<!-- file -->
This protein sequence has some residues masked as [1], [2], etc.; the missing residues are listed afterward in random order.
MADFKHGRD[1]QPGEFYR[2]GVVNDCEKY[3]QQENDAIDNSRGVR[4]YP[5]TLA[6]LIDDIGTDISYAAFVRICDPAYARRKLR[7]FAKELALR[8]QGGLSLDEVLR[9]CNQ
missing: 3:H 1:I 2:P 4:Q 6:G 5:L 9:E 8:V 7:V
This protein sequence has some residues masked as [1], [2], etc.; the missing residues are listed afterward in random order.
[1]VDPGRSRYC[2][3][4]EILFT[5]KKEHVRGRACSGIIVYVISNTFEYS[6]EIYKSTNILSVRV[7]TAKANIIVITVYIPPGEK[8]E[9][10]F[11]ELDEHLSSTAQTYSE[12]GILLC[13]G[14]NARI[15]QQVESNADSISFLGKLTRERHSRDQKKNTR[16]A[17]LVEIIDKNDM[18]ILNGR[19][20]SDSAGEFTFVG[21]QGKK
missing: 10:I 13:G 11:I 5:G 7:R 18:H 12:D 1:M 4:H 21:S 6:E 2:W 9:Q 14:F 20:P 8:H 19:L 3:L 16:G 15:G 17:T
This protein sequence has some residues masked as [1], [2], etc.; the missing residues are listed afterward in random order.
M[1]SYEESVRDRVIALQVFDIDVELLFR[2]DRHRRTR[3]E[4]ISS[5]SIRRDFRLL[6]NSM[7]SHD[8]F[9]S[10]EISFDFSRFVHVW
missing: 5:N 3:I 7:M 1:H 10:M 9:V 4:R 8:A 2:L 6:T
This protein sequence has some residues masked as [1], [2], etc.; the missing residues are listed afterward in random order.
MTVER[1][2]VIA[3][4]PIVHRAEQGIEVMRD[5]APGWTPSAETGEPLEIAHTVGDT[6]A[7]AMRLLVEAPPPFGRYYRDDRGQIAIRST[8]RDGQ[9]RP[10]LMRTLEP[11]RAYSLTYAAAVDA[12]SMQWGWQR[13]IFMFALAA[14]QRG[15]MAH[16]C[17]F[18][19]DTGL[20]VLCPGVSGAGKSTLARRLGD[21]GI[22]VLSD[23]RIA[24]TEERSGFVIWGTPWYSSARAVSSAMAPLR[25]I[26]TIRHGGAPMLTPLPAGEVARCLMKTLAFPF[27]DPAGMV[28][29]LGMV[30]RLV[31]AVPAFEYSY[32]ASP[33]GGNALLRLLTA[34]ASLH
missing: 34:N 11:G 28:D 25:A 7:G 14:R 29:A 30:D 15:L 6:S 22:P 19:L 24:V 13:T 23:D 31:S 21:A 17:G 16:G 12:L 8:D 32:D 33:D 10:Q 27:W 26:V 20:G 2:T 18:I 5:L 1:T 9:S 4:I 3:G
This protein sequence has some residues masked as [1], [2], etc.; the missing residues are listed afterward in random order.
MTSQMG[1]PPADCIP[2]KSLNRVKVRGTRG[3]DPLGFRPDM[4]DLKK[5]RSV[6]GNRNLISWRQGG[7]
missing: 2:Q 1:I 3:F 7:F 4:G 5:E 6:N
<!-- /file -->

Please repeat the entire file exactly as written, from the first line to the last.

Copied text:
This protein sequence has some residues masked as [1], [2], etc.; the missing residues are listed afterward in random order.
MADFKHGRD[1]QPGEFYR[2]GVVNDCEKY[3]QQENDAIDNSRGVR[4]YP[5]TLA[6]LIDDIGTDISYAAFVRICDPAYARRKLR[7]FAKELALR[8]QGGLSLDEVLR[9]CNQ
missing: 3:H 1:I 2:P 4:Q 6:G 5:L 9:E 8:V 7:V
This protein sequence has some residues masked as [1], [2], etc.; the missing residues are listed afterward in random order.
[1]VDPGRSRYC[2][3][4]EILFT[5]KKEHVRGRACSGIIVYVISNTFEYS[6]EIYKSTNILSVRV[7]TAKANIIVITVYIPPGEK[8]E[9][10]F[11]ELDEHLSSTAQTYSE[12]GILLC[13]G[14]NARI[15]QQVESNADSISFLGKLTRERHSRDQKKNTR[16]A[17]LVEIIDKNDM[18]ILNGR[19][20]SDSAGEFTFVG[21]QGKK
missing: 10:I 13:G 11:I 5:G 7:R 18:H 12:D 1:M 4:H 21:S 6:E 2:W 9:Q 14:F 20:P 8:H 19:L 3:L 16:G 15:G 17:T
This protein sequence has some residues masked as [1], [2], etc.; the missing residues are listed afterward in random order.
M[1]SYEESVRDRVIALQVFDIDVELLFR[2]DRHRRTR[3]E[4]ISS[5]SIRRDFRLL[6]NSM[7]SHD[8]F[9]S[10]EISFDFSRFVHVW
missing: 5:N 3:I 7:M 1:H 10:M 9:V 4:R 8:A 2:L 6:T
This protein sequence has some residues masked as [1], [2], etc.; the missing residues are listed afterward in random order.
MTVER[1][2]VIA[3][4]PIVHRAEQGIEVMRD[5]APGWTPSAETGEPLEIAHTVGDT[6]A[7]AMRLLVEAPPPFGRYYRDDRGQIAIRST[8]RDGQ[9]RP[10]LMRTLEP[11]RAYSLTYAAAVDA[12]SMQWGWQR[13]IFMFALAA[14]QRG[15]MAH[16]C[17]F[18][19]DTGL[20]VLCPGVSGAGKSTLARRLGD[21]GI[22]VLSD[23]RIA[24]TEERSGFVIWGTPWYSSARAVSSAMAPLR[25]I[26]TIRHGGAPMLTPLPAGEVARCLMKTLAFPF[27]DPAGMV[28][29]LGMV[30]RLV[31]AVPAFEYSY[32]ASP[33]GGNALLRLLTA[34]ASLH
missing: 34:N 11:G 28:D 25:A 7:G 14:R 29:A 30:D 15:L 6:S 22:P 19:L 24:V 13:T 23:D 31:S 21:A 17:G 16:G 12:L 8:D 32:D 33:D 10:Q 27:W 26:V 20:G 2:T 18:I 5:L 1:T 9:S 4:I 3:G
This protein sequence has some residues masked as [1], [2], etc.; the missing residues are listed afterward in random order.
MTSQMG[1]PPADCIP[2]KSLNRVKVRGTRG[3]DPLGFRPDM[4]DLKK[5]RSV[6]GNRNLISWRQGG[7]
missing: 2:Q 1:I 3:F 7:F 4:G 5:E 6:N